Thursday, February 19, 2009

Litany

1890_Wheat_Field_with_Cornflowers
Vincent Van Gogh, Wheat Field with Cornflowers, 1890


----------You are the bread and the knife,
----------The crystal goblet and the wine...
-----------------Jacques Crickillon--



You are the bread and the knife,
the crystal goblet and the wine.
You are the dew on the morning grass
and the burning wheel of the sun.
You are the white apron of the baker,
and the marsh birds suddenly in flight.

However, you are not the wind in the orchard,
the plums on the counter,
or the house of cards.
And you are certainly not the pine-scented air.
There is just no way that you are the pine-scented air.

It is possible that you are the fish under the bridge,
maybe even the pigeon on the general's head,
but you are not even close
to being the field of cornflowers at dusk.

And a quick look in the mirror will show
that you are neither the boots in the corner
nor the boat asleep in its boathouse.

It might interest you to know,
speaking of the plentiful imagery of the world,
that I am the sound of rain on the roof.

I also happen to be the shooting star,
the evening paper blowing down an alley
and the basket of chestnuts on the kitchen table.

I am also the moon in the trees
and the blind woman's tea cup.
But don't worry, I'm not the bread and the knife.
You are still the bread and the knife.
You will always be the bread and the knife,
not to mention the crystal goblet and--somehow--the wine.

--
Billy Collins --

Mary Jo Salter in the NY Times on Billy Collins' Litany:

Among all the poems in
''Nine Horses,'' the marvelous ''Litany'' strikes me as the likeliest new candidate to inspire the question ''Do you know the Billy Collins poem about . . . ?'' What sets ''Litany'' apart is that the words themselves, not just the situation, are so memorable. That's because it capitalizes on some of the oldest verbal conventions in poetry -- parallelism, refrain, the lover's mystical hyperbole -- and simultaneously pokes fun at them. Quoting a snippet of a poem by the Belgian poet Jacques Crickillon (''You are the bread and the knife, / The crystal goblet and the wine''), Collins offers his lover a stanza of similarly lofty praises before asserting himself:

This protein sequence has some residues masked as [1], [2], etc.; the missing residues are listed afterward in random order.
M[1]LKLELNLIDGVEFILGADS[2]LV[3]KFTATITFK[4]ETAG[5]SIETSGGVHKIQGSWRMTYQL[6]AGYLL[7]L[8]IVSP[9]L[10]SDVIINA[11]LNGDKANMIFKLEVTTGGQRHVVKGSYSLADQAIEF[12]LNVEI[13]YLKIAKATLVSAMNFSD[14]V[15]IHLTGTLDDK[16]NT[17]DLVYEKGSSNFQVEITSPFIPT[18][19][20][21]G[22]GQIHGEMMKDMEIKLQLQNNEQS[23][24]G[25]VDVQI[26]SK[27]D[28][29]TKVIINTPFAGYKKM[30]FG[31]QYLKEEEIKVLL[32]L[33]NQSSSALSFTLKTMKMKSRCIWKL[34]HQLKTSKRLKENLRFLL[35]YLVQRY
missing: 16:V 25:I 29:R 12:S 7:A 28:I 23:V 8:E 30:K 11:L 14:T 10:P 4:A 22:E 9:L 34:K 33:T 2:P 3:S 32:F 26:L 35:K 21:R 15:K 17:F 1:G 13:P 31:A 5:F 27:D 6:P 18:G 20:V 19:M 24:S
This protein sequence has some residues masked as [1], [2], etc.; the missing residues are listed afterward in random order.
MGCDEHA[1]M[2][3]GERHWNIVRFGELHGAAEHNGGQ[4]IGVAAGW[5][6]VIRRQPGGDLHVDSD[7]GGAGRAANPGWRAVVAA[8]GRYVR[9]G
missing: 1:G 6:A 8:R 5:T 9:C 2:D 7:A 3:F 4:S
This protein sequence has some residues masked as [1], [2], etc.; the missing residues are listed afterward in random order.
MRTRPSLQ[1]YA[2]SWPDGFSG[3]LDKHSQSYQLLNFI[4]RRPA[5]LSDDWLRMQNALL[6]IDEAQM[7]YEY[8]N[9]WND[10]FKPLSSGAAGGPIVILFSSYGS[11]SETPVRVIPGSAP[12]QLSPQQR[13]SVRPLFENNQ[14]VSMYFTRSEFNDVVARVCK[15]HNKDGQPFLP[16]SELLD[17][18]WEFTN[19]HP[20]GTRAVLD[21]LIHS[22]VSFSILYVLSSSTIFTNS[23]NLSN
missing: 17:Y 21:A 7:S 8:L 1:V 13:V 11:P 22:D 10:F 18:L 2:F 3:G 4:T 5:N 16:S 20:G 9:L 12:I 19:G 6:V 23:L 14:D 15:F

However, you are not the wind in the orchard,
the plums on the counter,
or the house of cards.
And you are certainly not the pine-scented air.
There is no way you are the pine-scented air.

And the poet isn't finished: ''It might interest you to know . . . that I am the sound of rain on the roof.'' It turns out he's a lot of other things she may not have appreciated: ''I am also the moon in the trees / and the blind woman's teacup.'' He's not so hardhearted, though, that he won't throw her a bone at the end: ''But don't worry, I am not the bread and the knife. / You are still the bread and the knife.''

3 comments:

Peter said...

This is certainly a wonderful piece of poetry!

Ruth said...

I just love Billy Collins, and I love that he was Poet Laureate in all his "accessibility."

I hadn't read this one, and I love it.

I'm just so happy to breathe in your blog!

George Dance said...

I read "Litany" for the first time today, and discovered your blog while googling to find who "Jacques Crickillon" is. Great poem, great review, great blog.